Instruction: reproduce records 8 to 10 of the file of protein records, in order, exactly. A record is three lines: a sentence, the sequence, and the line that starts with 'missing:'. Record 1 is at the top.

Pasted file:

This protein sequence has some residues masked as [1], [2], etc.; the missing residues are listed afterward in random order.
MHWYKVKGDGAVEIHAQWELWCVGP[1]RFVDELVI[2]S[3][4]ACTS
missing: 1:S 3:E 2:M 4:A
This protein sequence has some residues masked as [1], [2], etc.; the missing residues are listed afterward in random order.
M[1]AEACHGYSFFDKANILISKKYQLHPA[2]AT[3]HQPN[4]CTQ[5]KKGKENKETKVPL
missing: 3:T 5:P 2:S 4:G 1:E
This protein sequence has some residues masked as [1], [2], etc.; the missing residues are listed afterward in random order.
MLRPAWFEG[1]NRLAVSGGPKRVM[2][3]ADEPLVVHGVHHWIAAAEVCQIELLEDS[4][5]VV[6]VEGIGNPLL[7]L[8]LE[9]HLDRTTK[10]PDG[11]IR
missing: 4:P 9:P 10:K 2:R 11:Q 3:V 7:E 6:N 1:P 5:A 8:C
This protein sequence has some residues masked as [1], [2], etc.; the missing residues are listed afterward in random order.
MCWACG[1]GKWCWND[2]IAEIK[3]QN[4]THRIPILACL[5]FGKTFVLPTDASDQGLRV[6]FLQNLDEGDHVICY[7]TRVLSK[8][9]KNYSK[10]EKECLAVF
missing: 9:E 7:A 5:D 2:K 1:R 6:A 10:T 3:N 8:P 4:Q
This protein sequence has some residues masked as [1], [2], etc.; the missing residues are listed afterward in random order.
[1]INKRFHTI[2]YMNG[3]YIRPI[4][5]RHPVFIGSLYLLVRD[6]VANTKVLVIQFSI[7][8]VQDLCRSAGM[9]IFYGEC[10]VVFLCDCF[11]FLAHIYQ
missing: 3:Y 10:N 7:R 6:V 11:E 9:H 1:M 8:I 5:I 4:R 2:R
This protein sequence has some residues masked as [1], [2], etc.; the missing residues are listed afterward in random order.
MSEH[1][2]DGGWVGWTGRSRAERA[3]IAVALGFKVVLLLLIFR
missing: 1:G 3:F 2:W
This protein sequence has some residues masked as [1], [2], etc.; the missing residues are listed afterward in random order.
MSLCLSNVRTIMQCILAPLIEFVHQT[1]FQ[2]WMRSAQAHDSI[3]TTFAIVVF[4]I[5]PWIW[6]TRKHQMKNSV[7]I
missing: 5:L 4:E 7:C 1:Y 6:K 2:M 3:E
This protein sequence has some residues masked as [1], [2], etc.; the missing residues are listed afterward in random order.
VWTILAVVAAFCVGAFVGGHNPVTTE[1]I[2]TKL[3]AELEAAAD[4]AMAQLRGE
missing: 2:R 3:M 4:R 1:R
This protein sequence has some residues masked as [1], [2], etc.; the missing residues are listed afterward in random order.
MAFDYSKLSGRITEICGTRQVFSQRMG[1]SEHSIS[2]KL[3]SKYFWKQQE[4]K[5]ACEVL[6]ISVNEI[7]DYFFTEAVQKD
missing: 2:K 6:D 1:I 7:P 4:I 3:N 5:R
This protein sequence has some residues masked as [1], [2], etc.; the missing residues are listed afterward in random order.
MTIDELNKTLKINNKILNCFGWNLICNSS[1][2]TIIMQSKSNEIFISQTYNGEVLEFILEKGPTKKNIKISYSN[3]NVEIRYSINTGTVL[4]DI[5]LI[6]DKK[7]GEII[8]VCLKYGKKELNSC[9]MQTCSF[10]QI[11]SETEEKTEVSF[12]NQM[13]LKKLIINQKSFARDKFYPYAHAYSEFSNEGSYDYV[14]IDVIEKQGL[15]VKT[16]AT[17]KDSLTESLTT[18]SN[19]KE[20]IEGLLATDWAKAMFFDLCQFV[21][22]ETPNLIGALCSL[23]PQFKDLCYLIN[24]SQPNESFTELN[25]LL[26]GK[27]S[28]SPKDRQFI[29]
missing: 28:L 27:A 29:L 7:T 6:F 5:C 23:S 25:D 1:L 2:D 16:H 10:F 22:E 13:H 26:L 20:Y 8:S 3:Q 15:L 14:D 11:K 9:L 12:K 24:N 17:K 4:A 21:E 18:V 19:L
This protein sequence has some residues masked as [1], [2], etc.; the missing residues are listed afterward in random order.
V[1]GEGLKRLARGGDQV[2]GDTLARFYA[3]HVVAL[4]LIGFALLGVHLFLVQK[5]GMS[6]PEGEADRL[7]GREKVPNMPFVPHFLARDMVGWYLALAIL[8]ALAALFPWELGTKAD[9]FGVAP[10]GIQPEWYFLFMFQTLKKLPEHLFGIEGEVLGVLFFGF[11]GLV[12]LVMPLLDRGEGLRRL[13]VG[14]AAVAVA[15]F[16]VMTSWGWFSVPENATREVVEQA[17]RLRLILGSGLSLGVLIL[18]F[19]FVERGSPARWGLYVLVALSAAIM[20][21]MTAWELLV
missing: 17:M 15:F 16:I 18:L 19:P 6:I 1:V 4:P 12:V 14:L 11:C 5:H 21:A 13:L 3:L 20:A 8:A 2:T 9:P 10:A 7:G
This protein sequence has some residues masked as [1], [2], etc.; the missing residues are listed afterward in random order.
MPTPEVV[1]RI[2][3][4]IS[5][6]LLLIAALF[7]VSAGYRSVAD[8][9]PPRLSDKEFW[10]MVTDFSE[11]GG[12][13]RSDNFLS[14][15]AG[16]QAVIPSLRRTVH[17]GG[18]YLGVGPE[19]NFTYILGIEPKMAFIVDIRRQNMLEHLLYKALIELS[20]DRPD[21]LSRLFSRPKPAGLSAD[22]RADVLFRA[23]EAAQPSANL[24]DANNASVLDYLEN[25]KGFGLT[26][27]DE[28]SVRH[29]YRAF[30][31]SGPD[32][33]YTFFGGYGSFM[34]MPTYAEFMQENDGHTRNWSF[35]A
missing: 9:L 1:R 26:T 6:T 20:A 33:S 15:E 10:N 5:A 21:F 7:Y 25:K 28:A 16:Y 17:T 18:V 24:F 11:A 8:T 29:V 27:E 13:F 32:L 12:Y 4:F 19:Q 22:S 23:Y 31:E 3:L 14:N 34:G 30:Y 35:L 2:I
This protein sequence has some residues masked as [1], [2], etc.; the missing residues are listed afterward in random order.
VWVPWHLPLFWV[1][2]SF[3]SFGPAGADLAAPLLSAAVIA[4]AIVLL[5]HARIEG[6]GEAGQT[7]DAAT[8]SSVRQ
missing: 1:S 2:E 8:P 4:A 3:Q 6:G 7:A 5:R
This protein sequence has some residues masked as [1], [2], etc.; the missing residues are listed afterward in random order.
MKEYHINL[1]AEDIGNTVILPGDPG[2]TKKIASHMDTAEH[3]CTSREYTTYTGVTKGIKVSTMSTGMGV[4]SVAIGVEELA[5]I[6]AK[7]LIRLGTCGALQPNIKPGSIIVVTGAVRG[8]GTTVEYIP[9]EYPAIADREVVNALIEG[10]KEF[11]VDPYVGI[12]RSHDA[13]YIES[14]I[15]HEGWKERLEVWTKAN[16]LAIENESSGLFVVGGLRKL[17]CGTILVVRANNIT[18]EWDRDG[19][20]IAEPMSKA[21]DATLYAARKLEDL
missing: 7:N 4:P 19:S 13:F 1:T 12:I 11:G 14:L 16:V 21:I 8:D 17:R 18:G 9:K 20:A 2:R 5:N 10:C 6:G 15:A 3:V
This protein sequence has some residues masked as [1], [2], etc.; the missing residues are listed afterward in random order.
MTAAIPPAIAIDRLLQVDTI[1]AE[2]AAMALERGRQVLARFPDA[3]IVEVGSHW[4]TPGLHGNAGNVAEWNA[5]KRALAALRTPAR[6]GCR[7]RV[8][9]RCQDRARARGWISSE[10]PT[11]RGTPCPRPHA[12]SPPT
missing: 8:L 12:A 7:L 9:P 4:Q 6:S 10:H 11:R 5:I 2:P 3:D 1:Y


This protein sequence has some residues masked as [1], [2], etc.; the missing residues are listed afterward in random order.
VWTILAVVAAFCVGAFVGGHNPVTTE[1]I[2]TKL[3]AELEAAAD[4]AMAQLRGE
missing: 2:R 3:M 4:R 1:R
This protein sequence has some residues masked as [1], [2], etc.; the missing residues are listed afterward in random order.
MAFDYSKLSGRITEICGTRQVFSQRMG[1]SEHSIS[2]KL[3]SKYFWKQQE[4]K[5]ACEVL[6]ISVNEI[7]DYFFTEAVQKD
missing: 2:K 6:D 1:I 7:P 4:I 3:N 5:R
This protein sequence has some residues masked as [1], [2], etc.; the missing residues are listed afterward in random order.
MTIDELNKTLKINNKILNCFGWNLICNSS[1][2]TIIMQSKSNEIFISQTYNGEVLEFILEKGPTKKNIKISYSN[3]NVEIRYSINTGTVL[4]DI[5]LI[6]DKK[7]GEII[8]VCLKYGKKELNSC[9]MQTCSF[10]QI[11]SETEEKTEVSF[12]NQM[13]LKKLIINQKSFARDKFYPYAHAYSEFSNEGSYDYV[14]IDVIEKQGL[15]VKT[16]AT[17]KDSLTESLTT[18]SN[19]KE[20]IEGLLATDWAKAMFFDLCQFV[21][22]ETPNLIGALCSL[23]PQFKDLCYLIN[24]SQPNESFTELN[25]LL[26]GK[27]S[28]SPKDRQFI[29]
missing: 28:L 27:A 29:L 7:T 6:F 5:C 23:S 25:D 1:L 2:D 16:H 10:F 22:E 13:H 26:L 20:Y 8:S 3:Q 15:L 14:D 11:K 9:L 12:K 24:N 17:K 4:A 21:E 18:V 19:L